I’m brought back to my lady on the path, her explosion of warmth, tenderness, connectedness, that occurred when she saw Maisie. Is it that animals offer us love free of judgments and conditions – and we mirror their uncomplicated love in return? Does their exuberance for living awaken our own élan vital?
Our connection to our pets is not only practical and utilitarian, but also has a spiritual dimension. Perhaps it is this spiritual dimension that is responsible for our deep love for our critters. In Nepal, an entire day is set aside for a festival, Kukur Tihar, that honors dogs for their loyalty and friendship.
The Greek goddess Artemis, Diana in the Roman tradition, travels with a hound at her side. Dogs feature in Native American lore, and guard the doors to heaven and hell in the Hindu tradition. Dogs have been celebrated in myth, fairy tale, poetry and fiction. The poet Mary Oliver has written Dog Songs, an entire book of poems and essays celebrating her beloved four-leggeds.
Or could the woman’s reaction have more to do with the irresistibility of puppies? And of Golden Retriever puppies, in particular? In their profile of Golden Retrievers, Modern Dog calls out their special appeal:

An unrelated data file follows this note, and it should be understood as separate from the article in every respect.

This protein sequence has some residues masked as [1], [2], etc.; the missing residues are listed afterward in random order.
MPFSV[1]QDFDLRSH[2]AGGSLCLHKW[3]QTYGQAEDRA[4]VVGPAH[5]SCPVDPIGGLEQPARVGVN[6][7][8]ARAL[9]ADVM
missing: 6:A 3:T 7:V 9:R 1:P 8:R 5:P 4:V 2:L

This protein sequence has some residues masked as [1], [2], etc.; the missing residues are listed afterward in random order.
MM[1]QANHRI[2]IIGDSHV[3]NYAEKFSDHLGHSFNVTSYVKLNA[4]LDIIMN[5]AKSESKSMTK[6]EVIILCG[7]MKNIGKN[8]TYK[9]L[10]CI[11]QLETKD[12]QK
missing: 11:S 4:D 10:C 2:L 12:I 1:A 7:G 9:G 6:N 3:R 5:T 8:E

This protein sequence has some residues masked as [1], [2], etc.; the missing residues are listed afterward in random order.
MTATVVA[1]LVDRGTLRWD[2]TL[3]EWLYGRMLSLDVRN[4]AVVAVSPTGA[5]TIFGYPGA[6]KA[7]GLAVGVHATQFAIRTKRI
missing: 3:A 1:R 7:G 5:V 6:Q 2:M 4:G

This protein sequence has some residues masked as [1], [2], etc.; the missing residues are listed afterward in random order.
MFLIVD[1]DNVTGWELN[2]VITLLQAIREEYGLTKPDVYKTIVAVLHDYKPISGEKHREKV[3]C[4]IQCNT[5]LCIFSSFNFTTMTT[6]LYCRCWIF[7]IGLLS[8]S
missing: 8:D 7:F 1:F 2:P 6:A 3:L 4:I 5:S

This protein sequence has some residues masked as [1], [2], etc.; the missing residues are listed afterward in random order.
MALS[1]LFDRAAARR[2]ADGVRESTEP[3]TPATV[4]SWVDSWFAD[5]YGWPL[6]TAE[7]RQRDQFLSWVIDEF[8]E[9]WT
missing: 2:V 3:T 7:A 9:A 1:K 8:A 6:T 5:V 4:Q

“Yes, all puppies are cute and adorable, but when it comes to Goldens, they’re in a class of their own. There’s something particularly heart-melting about these bundles of wriggling blond fur, with their oversized paws, soft brown eyes, alert tails and, of course, velvet floppy ears.”
Shall we ever understand our sudden attraction to someone? Or some dog? What is the moral of my dog story? There is no moral. There is only this: expect life to flummox you. Love may be blossoming where you least expect it.
“A dog can never tell you what she knows from the smells of the world, but you know, watching her, that you know almost nothing.”—Mary Oliver, Dog Songs
This post appeared in a slightly different form on Dale’s blog on Psychology Today. You can find all of Dale’s blog posts for Psychology Today at “Transcending the Past.”
We do not see things as they are, we see them as we are.—Talmudic saying
Our new Golden Retriever puppy is nearly six months old and her learning experiences are our learning experiences. Five times a day she whimpers to go out; five times a day we tell her: Not now, Maisie — all three of us learning what to expect from each other concerning patience.
Even though she is our fourth Golden in a long line of beloved earlier dogs, the art of dog training and the knowledge and understanding of canine behavior has exponentially increased since our last dip into dog parenting. This, I think, follows the trend in childrearing — hundreds of “experts” with completely contradictory advice: Have the baby sleep in your bed; never let the baby sleep in your bed.